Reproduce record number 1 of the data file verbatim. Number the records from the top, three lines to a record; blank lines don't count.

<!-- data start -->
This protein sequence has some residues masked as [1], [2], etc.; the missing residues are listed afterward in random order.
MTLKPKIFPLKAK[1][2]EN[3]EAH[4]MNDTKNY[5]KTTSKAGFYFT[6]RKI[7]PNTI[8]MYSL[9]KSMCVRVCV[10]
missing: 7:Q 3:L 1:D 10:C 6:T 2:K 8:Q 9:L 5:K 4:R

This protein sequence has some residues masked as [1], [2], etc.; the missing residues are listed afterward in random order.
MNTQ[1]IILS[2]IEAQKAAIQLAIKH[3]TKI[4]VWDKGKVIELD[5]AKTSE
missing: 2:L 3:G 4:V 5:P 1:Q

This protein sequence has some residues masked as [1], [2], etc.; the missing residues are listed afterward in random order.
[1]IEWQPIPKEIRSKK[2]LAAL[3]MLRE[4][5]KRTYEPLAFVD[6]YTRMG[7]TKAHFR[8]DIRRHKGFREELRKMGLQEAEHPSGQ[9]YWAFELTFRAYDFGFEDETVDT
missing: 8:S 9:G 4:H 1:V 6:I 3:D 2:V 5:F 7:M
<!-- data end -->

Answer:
This protein sequence has some residues masked as [1], [2], etc.; the missing residues are listed afterward in random order.
MTLKPKIFPLKAK[1][2]EN[3]EAH[4]MNDTKNY[5]KTTSKAGFYFT[6]RKI[7]PNTI[8]MYSL[9]KSMCVRVCV[10]
missing: 7:Q 3:L 1:D 10:C 6:T 2:K 8:Q 9:L 5:K 4:R